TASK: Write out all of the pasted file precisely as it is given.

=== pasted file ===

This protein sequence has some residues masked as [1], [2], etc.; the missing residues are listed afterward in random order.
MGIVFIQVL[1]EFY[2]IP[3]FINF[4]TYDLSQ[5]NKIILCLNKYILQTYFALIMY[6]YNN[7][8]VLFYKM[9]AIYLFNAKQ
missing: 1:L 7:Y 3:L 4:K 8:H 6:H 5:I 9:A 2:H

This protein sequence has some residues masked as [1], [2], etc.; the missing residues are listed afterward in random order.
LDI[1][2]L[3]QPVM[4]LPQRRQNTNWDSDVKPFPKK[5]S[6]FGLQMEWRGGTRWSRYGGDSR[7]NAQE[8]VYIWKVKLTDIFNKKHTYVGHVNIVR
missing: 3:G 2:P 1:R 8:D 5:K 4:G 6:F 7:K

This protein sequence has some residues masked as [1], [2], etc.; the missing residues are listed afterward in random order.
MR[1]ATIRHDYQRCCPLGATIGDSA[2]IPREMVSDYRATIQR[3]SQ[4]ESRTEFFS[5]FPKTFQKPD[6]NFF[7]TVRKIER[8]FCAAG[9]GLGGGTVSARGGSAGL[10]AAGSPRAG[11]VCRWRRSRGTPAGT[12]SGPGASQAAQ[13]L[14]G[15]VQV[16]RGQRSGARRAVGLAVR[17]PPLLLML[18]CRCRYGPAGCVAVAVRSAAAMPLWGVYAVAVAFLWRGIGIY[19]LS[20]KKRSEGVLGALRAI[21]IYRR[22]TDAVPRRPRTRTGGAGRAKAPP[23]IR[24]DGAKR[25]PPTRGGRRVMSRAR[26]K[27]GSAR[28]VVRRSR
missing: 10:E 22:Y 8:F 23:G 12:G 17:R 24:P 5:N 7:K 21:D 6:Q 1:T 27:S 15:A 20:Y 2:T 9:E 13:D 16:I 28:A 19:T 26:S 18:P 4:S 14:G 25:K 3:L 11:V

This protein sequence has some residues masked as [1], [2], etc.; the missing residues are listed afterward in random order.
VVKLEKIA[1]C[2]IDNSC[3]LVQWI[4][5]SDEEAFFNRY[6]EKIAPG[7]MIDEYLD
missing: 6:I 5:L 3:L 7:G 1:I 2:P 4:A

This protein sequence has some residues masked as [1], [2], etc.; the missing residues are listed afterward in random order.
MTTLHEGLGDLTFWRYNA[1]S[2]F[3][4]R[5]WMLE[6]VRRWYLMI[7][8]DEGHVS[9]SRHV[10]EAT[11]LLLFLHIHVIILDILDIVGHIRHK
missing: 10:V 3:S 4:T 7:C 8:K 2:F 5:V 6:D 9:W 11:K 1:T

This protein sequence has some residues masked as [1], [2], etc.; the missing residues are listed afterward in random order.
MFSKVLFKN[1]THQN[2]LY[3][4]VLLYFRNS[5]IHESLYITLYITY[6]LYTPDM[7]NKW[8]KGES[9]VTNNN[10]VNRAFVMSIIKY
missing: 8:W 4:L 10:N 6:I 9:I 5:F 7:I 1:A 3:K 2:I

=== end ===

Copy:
This protein sequence has some residues masked as [1], [2], etc.; the missing residues are listed afterward in random order.
MGIVFIQVL[1]EFY[2]IP[3]FINF[4]TYDLSQ[5]NKIILCLNKYILQTYFALIMY[6]YNN[7][8]VLFYKM[9]AIYLFNAKQ
missing: 1:L 7:Y 3:L 4:K 8:H 6:H 5:I 9:A 2:H

This protein sequence has some residues masked as [1], [2], etc.; the missing residues are listed afterward in random order.
LDI[1][2]L[3]QPVM[4]LPQRRQNTNWDSDVKPFPKK[5]S[6]FGLQMEWRGGTRWSRYGGDSR[7]NAQE[8]VYIWKVKLTDIFNKKHTYVGHVNIVR
missing: 3:G 2:P 1:R 8:D 5:K 4:G 6:F 7:K

This protein sequence has some residues masked as [1], [2], etc.; the missing residues are listed afterward in random order.
MR[1]ATIRHDYQRCCPLGATIGDSA[2]IPREMVSDYRATIQR[3]SQ[4]ESRTEFFS[5]FPKTFQKPD[6]NFF[7]TVRKIER[8]FCAAG[9]GLGGGTVSARGGSAGL[10]AAGSPRAG[11]VCRWRRSRGTPAGT[12]SGPGASQAAQ[13]L[14]G[15]VQV[16]RGQRSGARRAVGLAVR[17]PPLLLML[18]CRCRYGPAGCVAVAVRSAAAMPLWGVYAVAVAFLWRGIGIY[19]LS[20]KKRSEGVLGALRAI[21]IYRR[22]TDAVPRRPRTRTGGAGRAKAPP[23]IR[24]DGAKR[25]PPTRGGRRVMSRAR[26]K[27]GSAR[28]VVRRSR
missing: 10:E 22:Y 8:F 23:G 12:G 17:R 24:P 5:N 7:K 21:D 6:Q 1:T 27:S 15:A 20:Y 2:T 9:E 13:D 16:I 28:A 19:T 26:S 18:P 4:S 14:G 25:K 3:L 11:V

This protein sequence has some residues masked as [1], [2], etc.; the missing residues are listed afterward in random order.
VVKLEKIA[1]C[2]IDNSC[3]LVQWI[4][5]SDEEAFFNRY[6]EKIAPG[7]MIDEYLD
missing: 6:I 5:L 3:L 7:G 1:I 2:P 4:A

This protein sequence has some residues masked as [1], [2], etc.; the missing residues are listed afterward in random order.
MTTLHEGLGDLTFWRYNA[1]S[2]F[3][4]R[5]WMLE[6]VRRWYLMI[7][8]DEGHVS[9]SRHV[10]EAT[11]LLLFLHIHVIILDILDIVGHIRHK
missing: 10:V 3:S 4:T 7:C 8:K 2:F 5:V 6:D 9:W 11:K 1:T

This protein sequence has some residues masked as [1], [2], etc.; the missing residues are listed afterward in random order.
MFSKVLFKN[1]THQN[2]LY[3][4]VLLYFRNS[5]IHESLYITLYITY[6]LYTPDM[7]NKW[8]KGES[9]VTNNN[10]VNRAFVMSIIKY
missing: 8:W 4:L 10:N 6:I 9:I 5:F 7:I 1:A 3:K 2:I